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Delaying actions ("after")

Every action command can be delayed by using "after" followed by a CSS friendly time, such as "1s" or "500ms".

See this syntax use:

#MenuItemAbout:click {
    body {
        add-class: .menuOpen after 1s, .menuAbout after 500ms;
    }
}

Note that in the syntax example above that delay times are specific for each action. So multiple actions on the same line may have their own delay time.

"after stack" or "after 0s"

"After stack" means perform the action after the current "call stack" of commands.  A call stack is simply all the commands that are going to be run in the current queue of actions for this declaration and any immediately connected declarations. Delayed events are not part of the current call stack, as these happen later on, in a different batch. The call stack refers to the all the commands that are happening at this time.

Since version 2.3.0 all action commands and target selectors run sequentially in the order that they appear in the config, so most of the time you can just place the command at the bottom of your declaration and that will ensure it happens at the end.

But in the occasional scenario where this is not enough, use "after stack" or "after 0s". This will put a zero second timeout on the action command which has the effect of forcing it to run immediately after the current call stack of commands. The phrase "after 0s" does not fully explain what is happening, hence we have added "after stack". But you can use "after 0s" if you prefer. "After stack" is perhaps a nano-second quicker to run if nano-optimising is your bag.

#myMenuItem:click {
    add-class: .menuSelected after stack;
.menuSelected {
remove-class: .menuSelected; } }

This will add the class menuSelected to the myMenuItem element and remove the class from all other elements. Here it does the same thing as the take-class command.

Now that sequential commands are a "thing" in Active CSS, you could have just moved the add-class command to be underneath the remove-class which would do the same thing and give you a smoother and faster performance than using "after stack" or "after 0s":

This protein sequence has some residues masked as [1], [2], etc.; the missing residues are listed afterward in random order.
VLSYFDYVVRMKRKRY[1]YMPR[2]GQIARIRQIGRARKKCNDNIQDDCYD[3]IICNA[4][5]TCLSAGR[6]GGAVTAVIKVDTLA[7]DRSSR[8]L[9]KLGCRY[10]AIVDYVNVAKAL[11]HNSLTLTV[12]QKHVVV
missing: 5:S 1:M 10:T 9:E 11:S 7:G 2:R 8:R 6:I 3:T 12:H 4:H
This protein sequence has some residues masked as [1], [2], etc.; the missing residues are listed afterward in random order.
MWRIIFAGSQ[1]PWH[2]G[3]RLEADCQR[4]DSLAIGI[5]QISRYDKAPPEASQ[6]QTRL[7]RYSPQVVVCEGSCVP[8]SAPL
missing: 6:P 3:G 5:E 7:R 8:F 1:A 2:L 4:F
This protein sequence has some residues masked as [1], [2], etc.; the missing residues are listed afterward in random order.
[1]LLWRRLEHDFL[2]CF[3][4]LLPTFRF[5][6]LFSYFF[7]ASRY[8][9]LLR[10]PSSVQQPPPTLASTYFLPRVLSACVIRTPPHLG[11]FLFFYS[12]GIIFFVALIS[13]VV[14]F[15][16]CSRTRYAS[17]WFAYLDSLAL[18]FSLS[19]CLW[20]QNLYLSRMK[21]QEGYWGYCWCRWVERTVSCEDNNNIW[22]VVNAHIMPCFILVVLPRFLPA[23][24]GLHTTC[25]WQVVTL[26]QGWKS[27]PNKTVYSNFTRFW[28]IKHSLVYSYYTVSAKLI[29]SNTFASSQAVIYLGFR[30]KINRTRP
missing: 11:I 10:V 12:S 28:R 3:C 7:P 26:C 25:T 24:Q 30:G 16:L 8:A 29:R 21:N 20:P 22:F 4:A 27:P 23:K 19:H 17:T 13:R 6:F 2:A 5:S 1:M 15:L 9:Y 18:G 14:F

#myMenuItem:click {
.menuSelected {
remove-class: .menuSelected;
}
add-class: .menuSelected;
}

But "after stack" or "after 0s" might serve occasionally, so there is no plan to remove this.

For an advanced technical look at the use of this, see here: https://developer.mozilla.org/en-US/docs/Web/JavaScript/EventLoop#Zero_delays

Using with CSS commands

You can use "after" with regular CSS commands! It shouldn't clash, as the "after" parameter gets stripped out of the command before the browser processes it.

Cancelling delayed actions

You can cancel delayed events before they happen. You can cancel either a general action, or target a specific action by assigning a label to the action itself and then cancelling by label.

Cancelling delayed actions is useful for things like building menus, where you intentionally delay the showing of a menu while the mouse is moving around and you need to cancel previously delayed actions on menus that would be shown next but now don't need to be shown any more because the mouse has moved to a new menu option. That would be tweaking to get a better UX. That may sound confusing, but it will become clear if you ever try to build an interactive menu. Which you should try to do by the way (if you can't do it in CSS alone) - it's a lot less code doing it in Active CSS than doing it as a plugin, and also a lot more tweakable as you yourself would have written it. You can tailor-make a menu for your site, rather than tailor your site to the restrictions of a third-party JavaScript plugin. See the menu example for the basics on that.

To find out how to cancel delayed actions, see the "cancel-timer" action command.